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LanzaTech, a specialist in carbon recycling through biotech, has just received a grant of £25 million from the British Ministry of Transport for the production of SAF.

LenzaTech: Biotech Carbon Recycling Company

Biotech carbon recycling company LanzaTech has received a £25m (€28.2m) grant as part of the British Department for Transport’s Advanced Fuels Funds competition. This funding applies to the Dragon project (decarbonization and reimagining of aviation with the net zero objective) which aims to convert waste gases into synthetic kerosene for sustainable aviation (SAF). With this financing, LanzaTech and its partners (Fluor Corporation and Technip Energies) plan to complete the engineering and development of the project, necessary to obtain a final investment decision.

The proposed unit, which will be located in Port Talbot (UK), is expected to have an annual production capacity of 102 million liters of ATJ synthetic paraffinic kerosene. This volume is expected to represent 1% of sustainable jet fuel demand in the UK. The country has set a target for 10% of aviation fuel to be renewable by 2030. “To achieve 10% SAF by 2030, you need a large-scale UK SAF industry,” said Holly Boyd- Bolland, vice president of airline development for Virgin Atlantic. “Today’s awarding of the DFT Advanced Fuels Fund will bring us one step closer to proving the technology works and attracting the private investment needed to fund these plants.”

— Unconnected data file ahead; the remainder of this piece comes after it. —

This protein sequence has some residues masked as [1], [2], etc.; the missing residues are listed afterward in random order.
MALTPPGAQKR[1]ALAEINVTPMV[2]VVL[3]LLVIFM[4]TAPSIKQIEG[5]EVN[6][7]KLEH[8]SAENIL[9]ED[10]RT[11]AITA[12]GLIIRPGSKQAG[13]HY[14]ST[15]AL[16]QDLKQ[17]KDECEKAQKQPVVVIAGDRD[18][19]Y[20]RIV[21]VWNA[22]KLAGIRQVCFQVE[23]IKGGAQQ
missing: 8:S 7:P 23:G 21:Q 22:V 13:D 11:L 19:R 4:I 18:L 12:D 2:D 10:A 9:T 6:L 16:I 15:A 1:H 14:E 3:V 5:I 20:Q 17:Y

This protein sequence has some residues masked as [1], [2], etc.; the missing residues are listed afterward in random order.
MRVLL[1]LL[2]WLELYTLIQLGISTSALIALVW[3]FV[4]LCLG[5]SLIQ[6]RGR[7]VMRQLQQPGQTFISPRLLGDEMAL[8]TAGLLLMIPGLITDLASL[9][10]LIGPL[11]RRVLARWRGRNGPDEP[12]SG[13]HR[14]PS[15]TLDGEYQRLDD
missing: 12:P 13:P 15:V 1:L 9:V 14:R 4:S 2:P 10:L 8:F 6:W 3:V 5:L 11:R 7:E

This unit will transform waste gases from surrounding industries, including those from the adjacent Tata Steel mill, into ethanol using LanzaTech’s gaseous fermentation platform. This ethanol will then be transformed into SAF via LanzaTech’s LanzaJet Alcohol-to-Jet (ATJ) process, which incorporates Technip Energies’ Hummingbird technology for the transformation of ethanol into ethylene. This would be the first commercial-scale integration of gaseous fermentation and ATJ to produce SAF, with GHG reductions that could be more than 70% compared to conventional jet fuel production.

This article is originally published on usinenouvelle.com

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